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Working out 'what works' in crime prevention

AICrime reduction matters no. 50

ISSN 1448-1383
Canberra: Australian Institute of Criminology, October 2006

In recent years finding a 'what works' catalogue for crime prevention action has become of prime importance for practitioners and professionals in the field. If we can just work out what crime prevention tools work best when and where, then we can successfully apply these to similar problems.

'What works' analyses are about accumulating evidence and developing evidence based policy and programs (EBPP). However, EBPP and what works analyses remain controversial (Pawson 2006). This fact sheet looks at two of the most frequently used methods for building what works program evidence bases: meta-analysis and narrative technique.

The meta-analysis approach relies on a graded assessment of the scientific strength of the evaluation design of existing program evaluations. Meta-analysis is effectively an arithmetic extraction of 'net success' that seeks out types of programs that have worked to maximum effect on the widest scale. Studies using a randomised control trial are generally considered to be the gold standard of the meta-analysis approach. This approach is often associated with the review work of Lawrence Sherman in the USA and David Farrington in the UK (Sherman et al. 2002) and underpins the design of the international Campbell Collaboration project. The approach is highly quantitative and reductionist, as the key elements of successful or effective programs are distilled down to just a few elements. Knowledge transfer is seen as a matter of identifying and imitating the most powerful classes of programs and then generalising these findings for mainstream implementation. This approach is often criticised for being too 'top down' and exclusionary to properly reflect real life experience.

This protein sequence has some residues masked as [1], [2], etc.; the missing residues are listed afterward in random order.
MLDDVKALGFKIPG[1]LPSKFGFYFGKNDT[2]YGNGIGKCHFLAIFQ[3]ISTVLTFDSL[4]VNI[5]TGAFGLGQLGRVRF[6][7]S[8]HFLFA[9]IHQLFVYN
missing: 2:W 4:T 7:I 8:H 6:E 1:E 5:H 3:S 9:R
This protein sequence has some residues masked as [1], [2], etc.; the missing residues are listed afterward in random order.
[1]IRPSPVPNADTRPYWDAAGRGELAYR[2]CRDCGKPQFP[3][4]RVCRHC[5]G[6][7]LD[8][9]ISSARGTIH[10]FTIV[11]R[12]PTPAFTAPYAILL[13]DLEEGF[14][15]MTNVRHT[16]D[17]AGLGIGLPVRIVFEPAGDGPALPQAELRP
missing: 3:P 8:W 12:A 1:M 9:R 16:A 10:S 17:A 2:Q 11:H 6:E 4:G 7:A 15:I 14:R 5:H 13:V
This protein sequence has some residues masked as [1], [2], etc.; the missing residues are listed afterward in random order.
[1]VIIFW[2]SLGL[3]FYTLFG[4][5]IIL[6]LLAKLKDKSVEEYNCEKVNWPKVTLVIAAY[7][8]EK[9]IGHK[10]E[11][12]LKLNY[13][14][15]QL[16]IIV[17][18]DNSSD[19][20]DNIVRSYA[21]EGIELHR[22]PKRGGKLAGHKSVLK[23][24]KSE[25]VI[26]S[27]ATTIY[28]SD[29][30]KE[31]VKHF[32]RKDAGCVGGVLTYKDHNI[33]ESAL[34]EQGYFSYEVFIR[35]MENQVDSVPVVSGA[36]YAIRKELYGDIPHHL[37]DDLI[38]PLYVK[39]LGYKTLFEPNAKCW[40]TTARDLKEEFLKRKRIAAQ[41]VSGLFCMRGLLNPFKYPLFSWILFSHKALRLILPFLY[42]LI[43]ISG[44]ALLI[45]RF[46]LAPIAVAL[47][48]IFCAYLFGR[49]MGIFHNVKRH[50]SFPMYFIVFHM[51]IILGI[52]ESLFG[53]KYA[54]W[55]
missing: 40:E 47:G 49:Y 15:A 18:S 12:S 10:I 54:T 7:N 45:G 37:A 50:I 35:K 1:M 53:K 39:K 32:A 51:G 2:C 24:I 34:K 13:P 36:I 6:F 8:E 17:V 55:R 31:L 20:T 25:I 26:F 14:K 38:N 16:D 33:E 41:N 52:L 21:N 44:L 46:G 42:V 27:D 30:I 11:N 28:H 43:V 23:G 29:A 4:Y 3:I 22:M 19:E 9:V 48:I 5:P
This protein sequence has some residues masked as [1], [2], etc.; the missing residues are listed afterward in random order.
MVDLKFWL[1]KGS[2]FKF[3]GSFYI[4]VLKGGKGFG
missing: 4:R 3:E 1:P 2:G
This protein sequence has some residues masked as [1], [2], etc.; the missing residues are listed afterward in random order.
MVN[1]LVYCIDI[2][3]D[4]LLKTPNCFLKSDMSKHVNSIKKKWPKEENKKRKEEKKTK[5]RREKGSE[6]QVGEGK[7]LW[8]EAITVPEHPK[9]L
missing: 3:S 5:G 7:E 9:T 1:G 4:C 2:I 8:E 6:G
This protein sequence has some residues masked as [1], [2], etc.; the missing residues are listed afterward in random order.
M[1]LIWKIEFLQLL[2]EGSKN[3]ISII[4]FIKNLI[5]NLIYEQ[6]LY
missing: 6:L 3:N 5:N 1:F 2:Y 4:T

The narrative technique is a more qualitative and descriptive approach of program analysis and evaluation, where stories of experiences are tallied to identify the common success factors. Programs are said to work because of the compatibility of the target group, the setting, the strategy taken, program content, implementation details, stakeholder alliances and so on. The idea is to learn from review by following the successful programs. Using this approach to cataloguing what works, any future program design should attempt to imitate the program as a whole or at least try to gather in as many similarities as possible (Pawson 2006). The narrative approach has been described as involving the intuitive extraction of 'exemplars'. A frequent criticism of this approach is that it is time consuming and expensive as well as being highly dependent on personal insights and informal knowledge.

Flaws exist in both approaches and a future AICrime reduction matters will present a recent attempt to address these deficiencies, known as the realist synthesis.

References

  • Sherman L et al. (eds.) 2002. Evidence-based crime prevention London: Routledge
  • Pawson R 2006. Evidence-based policy: a realist perspective. London: Sage
  • Campbell Collaboration